SAF spokesman Colonel al-Sawarmi Khalid Sa’ad said the JEM commander would soon face trial in Khartoum. The official Sudan News Agency (SUNA) quoted the JEM Brigadier confirming his arrest, which he said happened after his vehicle was destroyed by shelling, during which he sustained a head injury. Toto added that his force had received logistical support from the Government of South Sudan (GoSS) during the JEM incursion into South Kordofan (SUNA, July 21).

A combined SPLA/JEM press release later confirmed the capture of three fighters, including two commanders, Brigadier Toto and Commander A. Zaki. The joint force reported overrunning the SAF garrison in al-Tais (25 km south of the state capital of Kadugli) in a battle that lasted from July 10 to July 17, killing 150 SAF troops and seizing large quantities of light and heavy machine guns, artillery, RPGs and anti-aircraft missiles. The statement also warned the prisoners must be treated as prisoners of war, a status Khartoum has routinely denied to JEM fighters. [1] After earlier denials, the battle and the capture of Brigadier Toto led to an SAF admission that it was indeed fighting JEM units in South Kordofan, but said the rebel alliance would make little difference to the region’s balance of power (Sudan Tribune, July 18). The commander of the SAF’s 5th Brigade, Fadl al-Mula Muhammad Ahmad, claimed that government forces had “inflicted enormous losses of life and property” on the joint JEM/SPLA forces at al-Tais (Sudan Tribune, July 22).

Though Khartoum seemed reluctant to admit JEM was again operating in Kordofan, the chief of Sudan’s Joint General Staff, Lieutenant General Ismat Abdul Rahman Zain al-Abdin, claimed that the SAF had anticipated the revolt of the Nuba SPLA in June by learning of a plan to ally the Nuba fighters with a rebel faction from Darfur prior to announcing the confederation of South Kordofan with the new state in South Sudan (Sudanese Media Center, June 27).

JEM has lately been threatening to mount a new attack on the national capital of Khartoum. Elements of a massive 2008 long-distance desert raid reached the suburbs of Omdurman (Khartoum’s sister city on the west bank of the Nile), but fizzled out there under counter-attacks by local security forces before entering Khartoum proper (see Terrorism Monitor, May 15, 2008).

JEM has also made several raids from Darfur into Kordofan since 2006:

• JEM forces joined other Darfur rebels in a raid on Hamrat al-Shaykh in Northern Kordofan in July 2006 (al-Sahafa [Khartoum], July 4, 2006).

• On August 29, 2007, four columns of JEM fighters seized a Sudanese military base at Wad Banda (West Kordofan) for several hours, killing at least 41 SAF troops and taking large quantities of weapons and ammunition (SUNA, August 31, 2007, Sudan Tribune, August 31, 2007; see also Terrorism Focus, September 11, 2007).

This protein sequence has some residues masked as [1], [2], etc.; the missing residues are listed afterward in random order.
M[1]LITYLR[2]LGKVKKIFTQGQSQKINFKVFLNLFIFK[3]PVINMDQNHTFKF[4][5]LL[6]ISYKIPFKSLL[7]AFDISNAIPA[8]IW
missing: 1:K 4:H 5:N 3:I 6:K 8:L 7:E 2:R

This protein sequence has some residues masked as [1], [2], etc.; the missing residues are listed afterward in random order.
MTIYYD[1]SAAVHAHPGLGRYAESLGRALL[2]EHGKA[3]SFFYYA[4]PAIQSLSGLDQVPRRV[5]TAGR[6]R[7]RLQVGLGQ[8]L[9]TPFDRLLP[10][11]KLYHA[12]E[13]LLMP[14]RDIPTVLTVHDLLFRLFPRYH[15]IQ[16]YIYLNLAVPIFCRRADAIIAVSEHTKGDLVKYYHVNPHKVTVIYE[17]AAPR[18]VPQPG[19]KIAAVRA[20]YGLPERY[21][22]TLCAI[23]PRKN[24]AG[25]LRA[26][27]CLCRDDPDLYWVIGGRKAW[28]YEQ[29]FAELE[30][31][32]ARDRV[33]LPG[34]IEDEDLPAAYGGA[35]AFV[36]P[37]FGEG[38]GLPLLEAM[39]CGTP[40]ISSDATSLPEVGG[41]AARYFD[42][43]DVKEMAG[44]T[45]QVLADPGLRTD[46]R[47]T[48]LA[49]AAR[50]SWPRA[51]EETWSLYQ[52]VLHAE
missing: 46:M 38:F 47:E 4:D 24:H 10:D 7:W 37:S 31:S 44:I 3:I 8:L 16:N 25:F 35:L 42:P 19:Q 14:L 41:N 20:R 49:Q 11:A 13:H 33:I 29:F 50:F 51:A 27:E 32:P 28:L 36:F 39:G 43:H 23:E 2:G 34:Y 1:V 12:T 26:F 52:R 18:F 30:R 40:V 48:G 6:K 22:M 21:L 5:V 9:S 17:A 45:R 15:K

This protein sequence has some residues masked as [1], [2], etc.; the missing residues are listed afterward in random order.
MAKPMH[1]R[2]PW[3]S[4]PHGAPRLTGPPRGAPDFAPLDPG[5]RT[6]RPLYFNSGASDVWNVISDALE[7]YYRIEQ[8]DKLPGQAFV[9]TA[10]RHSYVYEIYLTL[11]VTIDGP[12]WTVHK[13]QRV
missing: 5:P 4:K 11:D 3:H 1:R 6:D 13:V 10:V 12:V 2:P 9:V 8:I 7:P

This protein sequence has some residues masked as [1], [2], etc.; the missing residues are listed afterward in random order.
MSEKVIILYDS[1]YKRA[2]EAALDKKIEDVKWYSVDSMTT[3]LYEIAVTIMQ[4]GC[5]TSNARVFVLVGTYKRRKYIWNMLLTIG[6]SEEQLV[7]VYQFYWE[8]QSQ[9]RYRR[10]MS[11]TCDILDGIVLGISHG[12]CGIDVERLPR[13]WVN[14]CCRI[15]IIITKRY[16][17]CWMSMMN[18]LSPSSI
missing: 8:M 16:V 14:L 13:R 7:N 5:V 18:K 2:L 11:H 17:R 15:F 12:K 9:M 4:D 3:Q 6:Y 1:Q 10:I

• In October, 2007 JEM seized Chinese-operated facilities at the Defra oil field in South Kordofan as a warning to China to cease its support for Khartoum (Reuters, October 25, 2007; October 29, 2007).

• A JEM force attempted to take Chinese oil facilities at al-Rahaw (South Kordofan) in November 2007. JEM claimed to have taken al-Rahaw, but the SAF claimed they were driven off.

• JEM officials said the local Arab Missiriya had joined them in a December, 2007 raid on the Heglig oil field in South Kordofan, the most important oil field in Sudan (Reuters, December 11, 2007).

Though Khartoum professes to be unworried, it is almost certain that there is major concern in the capital over a possible alignment between JEM and the Nuba SPLA or the GoSS, which now has one of the largest armies in Africa. Khartoum has hinted at such a development for years and was likely alarmed by the appearance of a high-level JEM delegation in Juba during the July 9 South Sudan independence celebrations. The JEM leaders held talks with SPLM (Sudan People’s Liberation Movement – the political wing of the SPLA) leaders and conveyed a written message from JEM leader Dr. Khalil Ibrahim (Sudan Tribune, July 10).

JEM and the other major rebel movements in Darfur have abstained from the Doha peace talks, which Khartoum says will be the last opportunity for negotiations. The head of the government delegation at Doha, Dr. Amin Hassan Omar, claimed on July 22 that JEM leader Dr. Ibrahim Khalil had been arrested by Libyan intelligence (Radio Omdurman, July 22). Though this has not been confirmed, Khalil had been staying in Libya after being expelled from Chad when N’Djamena and Khartoum agreed to stop hosting each other’s rebel movements in January 2010 (see Terrorism Monitor Brief, January 21, 2010).  Last February, the movement appealed to the United Nations to rescue the JEM leader from Libya, saying his life was in danger as a result of Khartoum’s allegations that JEM fighters were acting as mercenaries in Qaddafi’s military (Reuters, February 28). [2]


1. “Joint JEM/SPLA Forces defeat SAF in South Kordofan: A Military Statement,”
2. See Andrew McGregor: “Update on African Mercenaries: Have Darfur Rebels Joined Qaddafi’s Mercenary Defenders?” Jamestown Foundation Special Commentary, February 24, 2011,[tt_news]=37563.